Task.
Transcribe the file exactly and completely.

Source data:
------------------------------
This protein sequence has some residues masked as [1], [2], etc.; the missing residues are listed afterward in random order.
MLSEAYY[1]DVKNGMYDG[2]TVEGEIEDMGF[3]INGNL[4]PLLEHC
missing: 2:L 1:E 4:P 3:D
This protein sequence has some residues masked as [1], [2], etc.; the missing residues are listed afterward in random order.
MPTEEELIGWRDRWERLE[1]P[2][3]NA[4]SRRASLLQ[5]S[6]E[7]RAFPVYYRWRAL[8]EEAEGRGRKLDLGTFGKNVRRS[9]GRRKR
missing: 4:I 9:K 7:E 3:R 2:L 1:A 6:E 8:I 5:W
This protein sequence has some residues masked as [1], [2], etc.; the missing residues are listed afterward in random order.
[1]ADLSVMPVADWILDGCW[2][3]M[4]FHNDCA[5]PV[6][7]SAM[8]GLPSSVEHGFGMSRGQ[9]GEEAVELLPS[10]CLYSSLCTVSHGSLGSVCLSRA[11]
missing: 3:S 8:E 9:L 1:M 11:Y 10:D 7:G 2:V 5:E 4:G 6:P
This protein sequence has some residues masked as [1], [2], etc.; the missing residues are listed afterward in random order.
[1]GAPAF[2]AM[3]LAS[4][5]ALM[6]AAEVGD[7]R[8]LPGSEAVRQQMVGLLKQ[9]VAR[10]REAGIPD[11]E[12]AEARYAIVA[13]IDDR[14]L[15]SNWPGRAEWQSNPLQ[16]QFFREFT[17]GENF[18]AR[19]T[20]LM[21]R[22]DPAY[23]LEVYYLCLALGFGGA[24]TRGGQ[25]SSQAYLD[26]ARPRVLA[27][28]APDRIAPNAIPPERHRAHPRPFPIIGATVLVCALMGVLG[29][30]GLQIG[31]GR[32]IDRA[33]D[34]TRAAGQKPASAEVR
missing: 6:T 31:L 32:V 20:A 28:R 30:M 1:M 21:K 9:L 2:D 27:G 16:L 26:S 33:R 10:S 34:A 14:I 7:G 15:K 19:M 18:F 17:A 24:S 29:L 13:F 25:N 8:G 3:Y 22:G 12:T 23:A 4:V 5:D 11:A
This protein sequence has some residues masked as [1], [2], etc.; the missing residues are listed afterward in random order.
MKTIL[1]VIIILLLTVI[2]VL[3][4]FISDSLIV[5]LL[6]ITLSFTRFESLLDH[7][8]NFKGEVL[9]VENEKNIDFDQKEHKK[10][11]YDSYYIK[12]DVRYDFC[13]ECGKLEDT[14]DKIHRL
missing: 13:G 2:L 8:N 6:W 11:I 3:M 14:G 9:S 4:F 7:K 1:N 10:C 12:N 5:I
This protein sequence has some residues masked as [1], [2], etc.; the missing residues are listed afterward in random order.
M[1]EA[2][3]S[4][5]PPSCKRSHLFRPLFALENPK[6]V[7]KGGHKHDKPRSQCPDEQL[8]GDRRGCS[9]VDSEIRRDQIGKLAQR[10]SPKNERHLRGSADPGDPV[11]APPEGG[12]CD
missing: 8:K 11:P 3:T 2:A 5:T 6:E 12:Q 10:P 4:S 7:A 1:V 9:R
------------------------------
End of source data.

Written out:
This protein sequence has some residues masked as [1], [2], etc.; the missing residues are listed afterward in random order.
MLSEAYY[1]DVKNGMYDG[2]TVEGEIEDMGF[3]INGNL[4]PLLEHC
missing: 2:L 1:E 4:P 3:D
This protein sequence has some residues masked as [1], [2], etc.; the missing residues are listed afterward in random order.
MPTEEELIGWRDRWERLE[1]P[2][3]NA[4]SRRASLLQ[5]S[6]E[7]RAFPVYYRWRAL[8]EEAEGRGRKLDLGTFGKNVRRS[9]GRRKR
missing: 4:I 9:K 7:E 3:R 2:L 1:A 6:E 8:I 5:W
This protein sequence has some residues masked as [1], [2], etc.; the missing residues are listed afterward in random order.
[1]ADLSVMPVADWILDGCW[2][3]M[4]FHNDCA[5]PV[6][7]SAM[8]GLPSSVEHGFGMSRGQ[9]GEEAVELLPS[10]CLYSSLCTVSHGSLGSVCLSRA[11]
missing: 3:S 8:E 9:L 1:M 11:Y 10:D 7:G 2:V 5:E 4:G 6:P
This protein sequence has some residues masked as [1], [2], etc.; the missing residues are listed afterward in random order.
[1]GAPAF[2]AM[3]LAS[4][5]ALM[6]AAEVGD[7]R[8]LPGSEAVRQQMVGLLKQ[9]VAR[10]REAGIPD[11]E[12]AEARYAIVA[13]IDDR[14]L[15]SNWPGRAEWQSNPLQ[16]QFFREFT[17]GENF[18]AR[19]T[20]LM[21]R[22]DPAY[23]LEVYYLCLALGFGGA[24]TRGGQ[25]SSQAYLD[26]ARPRVLA[27][28]APDRIAPNAIPPERHRAHPRPFPIIGATVLVCALMGVLG[29][30]GLQIG[31]GR[32]IDRA[33]D[34]TRAAGQKPASAEVR
missing: 6:T 31:L 32:V 20:A 28:R 30:M 1:M 21:K 9:L 2:D 27:G 16:L 26:S 33:R 10:S 34:A 14:I 7:G 15:K 19:M 18:F 17:A 24:S 29:L 13:F 25:N 8:G 3:Y 22:G 12:T 23:A 4:V 5:D 11:A
This protein sequence has some residues masked as [1], [2], etc.; the missing residues are listed afterward in random order.
MKTIL[1]VIIILLLTVI[2]VL[3][4]FISDSLIV[5]LL[6]ITLSFTRFESLLDH[7][8]NFKGEVL[9]VENEKNIDFDQKEHKK[10][11]YDSYYIK[12]DVRYDFC[13]ECGKLEDT[14]DKIHRL
missing: 13:G 2:L 8:N 6:W 11:I 3:M 14:G 9:S 4:F 7:K 1:N 10:C 12:N 5:I
This protein sequence has some residues masked as [1], [2], etc.; the missing residues are listed afterward in random order.
M[1]EA[2][3]S[4][5]PPSCKRSHLFRPLFALENPK[6]V[7]KGGHKHDKPRSQCPDEQL[8]GDRRGCS[9]VDSEIRRDQIGKLAQR[10]SPKNERHLRGSADPGDPV[11]APPEGG[12]CD
missing: 8:K 11:P 3:T 2:A 5:T 6:E 12:Q 10:P 4:S 7:A 1:V 9:R